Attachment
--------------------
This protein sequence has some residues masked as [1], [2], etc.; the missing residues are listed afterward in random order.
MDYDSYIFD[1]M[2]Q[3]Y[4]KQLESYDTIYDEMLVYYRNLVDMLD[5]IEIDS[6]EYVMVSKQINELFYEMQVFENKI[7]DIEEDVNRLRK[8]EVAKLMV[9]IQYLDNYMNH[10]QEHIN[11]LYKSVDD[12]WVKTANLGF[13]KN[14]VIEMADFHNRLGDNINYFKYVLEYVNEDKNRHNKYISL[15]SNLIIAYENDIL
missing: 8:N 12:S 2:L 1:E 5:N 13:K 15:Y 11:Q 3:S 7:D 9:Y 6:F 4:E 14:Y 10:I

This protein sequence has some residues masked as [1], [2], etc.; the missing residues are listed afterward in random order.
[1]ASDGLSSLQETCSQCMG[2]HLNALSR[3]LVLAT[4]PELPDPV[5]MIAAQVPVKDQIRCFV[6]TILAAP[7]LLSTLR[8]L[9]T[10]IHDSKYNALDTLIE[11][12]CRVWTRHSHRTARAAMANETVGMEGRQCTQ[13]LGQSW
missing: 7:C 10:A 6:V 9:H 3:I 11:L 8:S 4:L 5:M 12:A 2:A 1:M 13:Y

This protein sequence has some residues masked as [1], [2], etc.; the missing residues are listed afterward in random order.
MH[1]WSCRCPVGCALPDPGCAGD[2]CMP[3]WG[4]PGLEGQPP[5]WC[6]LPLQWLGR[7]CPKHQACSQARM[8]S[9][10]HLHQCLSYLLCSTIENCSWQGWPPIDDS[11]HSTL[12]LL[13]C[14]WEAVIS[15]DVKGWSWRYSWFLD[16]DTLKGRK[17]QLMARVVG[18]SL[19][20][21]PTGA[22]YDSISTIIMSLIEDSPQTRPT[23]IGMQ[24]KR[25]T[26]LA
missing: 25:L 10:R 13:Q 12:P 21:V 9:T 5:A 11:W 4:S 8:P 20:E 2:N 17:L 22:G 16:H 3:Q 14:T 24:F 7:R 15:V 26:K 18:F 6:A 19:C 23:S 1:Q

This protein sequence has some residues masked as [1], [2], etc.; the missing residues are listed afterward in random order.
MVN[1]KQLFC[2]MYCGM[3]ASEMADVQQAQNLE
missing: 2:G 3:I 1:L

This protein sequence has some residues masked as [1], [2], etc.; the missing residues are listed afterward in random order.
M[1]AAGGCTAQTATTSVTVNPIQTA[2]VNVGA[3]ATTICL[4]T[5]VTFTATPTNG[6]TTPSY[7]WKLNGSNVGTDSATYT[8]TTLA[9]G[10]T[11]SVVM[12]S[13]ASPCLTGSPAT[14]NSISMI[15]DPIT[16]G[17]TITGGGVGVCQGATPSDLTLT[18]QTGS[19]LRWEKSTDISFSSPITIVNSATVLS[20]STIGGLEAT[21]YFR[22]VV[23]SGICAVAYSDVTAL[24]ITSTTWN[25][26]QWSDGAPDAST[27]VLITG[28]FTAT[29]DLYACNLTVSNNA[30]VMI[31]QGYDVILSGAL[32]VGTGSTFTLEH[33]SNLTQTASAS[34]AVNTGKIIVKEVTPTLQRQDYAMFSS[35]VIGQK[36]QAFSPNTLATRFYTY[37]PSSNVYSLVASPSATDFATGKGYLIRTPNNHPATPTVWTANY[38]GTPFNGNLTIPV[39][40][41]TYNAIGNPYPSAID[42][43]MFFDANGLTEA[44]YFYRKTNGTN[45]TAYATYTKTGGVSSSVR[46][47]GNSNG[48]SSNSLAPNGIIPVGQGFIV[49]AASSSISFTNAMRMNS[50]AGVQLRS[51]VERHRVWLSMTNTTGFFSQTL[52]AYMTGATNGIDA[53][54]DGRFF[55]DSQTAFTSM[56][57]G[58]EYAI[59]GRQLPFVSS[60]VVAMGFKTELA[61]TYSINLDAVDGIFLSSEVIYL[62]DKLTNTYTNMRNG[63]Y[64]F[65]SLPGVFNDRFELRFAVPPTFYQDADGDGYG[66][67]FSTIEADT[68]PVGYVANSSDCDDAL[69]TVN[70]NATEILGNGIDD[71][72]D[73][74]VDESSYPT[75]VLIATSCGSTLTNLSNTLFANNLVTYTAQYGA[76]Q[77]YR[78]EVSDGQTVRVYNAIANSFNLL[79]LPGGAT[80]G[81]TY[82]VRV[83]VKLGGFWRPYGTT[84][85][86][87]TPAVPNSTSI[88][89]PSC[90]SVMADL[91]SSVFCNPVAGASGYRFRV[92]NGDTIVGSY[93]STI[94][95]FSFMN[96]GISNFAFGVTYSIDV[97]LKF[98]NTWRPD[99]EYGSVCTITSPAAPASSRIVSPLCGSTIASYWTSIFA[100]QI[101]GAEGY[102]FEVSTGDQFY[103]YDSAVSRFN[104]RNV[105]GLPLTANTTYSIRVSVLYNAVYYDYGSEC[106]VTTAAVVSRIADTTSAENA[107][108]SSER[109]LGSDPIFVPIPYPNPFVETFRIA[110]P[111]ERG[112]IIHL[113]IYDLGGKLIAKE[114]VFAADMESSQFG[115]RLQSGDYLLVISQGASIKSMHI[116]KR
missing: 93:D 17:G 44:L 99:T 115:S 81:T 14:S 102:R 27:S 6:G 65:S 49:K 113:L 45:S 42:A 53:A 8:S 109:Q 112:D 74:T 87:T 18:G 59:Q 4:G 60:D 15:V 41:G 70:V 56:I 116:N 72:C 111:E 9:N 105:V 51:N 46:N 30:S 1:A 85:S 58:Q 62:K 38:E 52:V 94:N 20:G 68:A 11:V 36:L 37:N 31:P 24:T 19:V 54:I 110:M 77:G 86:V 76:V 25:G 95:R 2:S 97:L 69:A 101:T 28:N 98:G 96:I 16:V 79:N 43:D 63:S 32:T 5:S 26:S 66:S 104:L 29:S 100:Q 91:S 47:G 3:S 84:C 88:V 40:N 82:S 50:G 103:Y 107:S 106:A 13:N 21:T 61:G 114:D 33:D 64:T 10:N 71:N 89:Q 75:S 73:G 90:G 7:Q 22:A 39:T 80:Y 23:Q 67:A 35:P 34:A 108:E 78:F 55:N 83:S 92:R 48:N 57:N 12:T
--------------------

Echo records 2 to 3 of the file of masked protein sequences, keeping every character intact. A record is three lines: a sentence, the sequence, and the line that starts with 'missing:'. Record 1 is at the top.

This protein sequence has some residues masked as [1], [2], etc.; the missing residues are listed afterward in random order.
[1]ASDGLSSLQETCSQCMG[2]HLNALSR[3]LVLAT[4]PELPDPV[5]MIAAQVPVKDQIRCFV[6]TILAAP[7]LLSTLR[8]L[9]T[10]IHDSKYNALDTLIE[11][12]CRVWTRHSHRTARAAMANETVGMEGRQCTQ[13]LGQSW
missing: 7:C 10:A 6:V 9:H 3:I 11:L 8:S 4:L 5:M 12:A 2:A 1:M 13:Y

This protein sequence has some residues masked as [1], [2], etc.; the missing residues are listed afterward in random order.
MH[1]WSCRCPVGCALPDPGCAGD[2]CMP[3]WG[4]PGLEGQPP[5]WC[6]LPLQWLGR[7]CPKHQACSQARM[8]S[9][10]HLHQCLSYLLCSTIENCSWQGWPPIDDS[11]HSTL[12]LL[13]C[14]WEAVIS[15]DVKGWSWRYSWFLD[16]DTLKGRK[17]QLMARVVG[18]SL[19][20][21]PTGA[22]YDSISTIIMSLIEDSPQTRPT[23]IGMQ[24]KR[25]T[26]LA
missing: 25:L 10:R 13:Q 12:P 21:V 9:T 5:A 11:W 4:S 8:P 20:E 2:N 17:L 22:G 16:H 3:Q 14:T 24:F 7:R 15:V 26:K 18:F 6:A 19:C 23:S 1:Q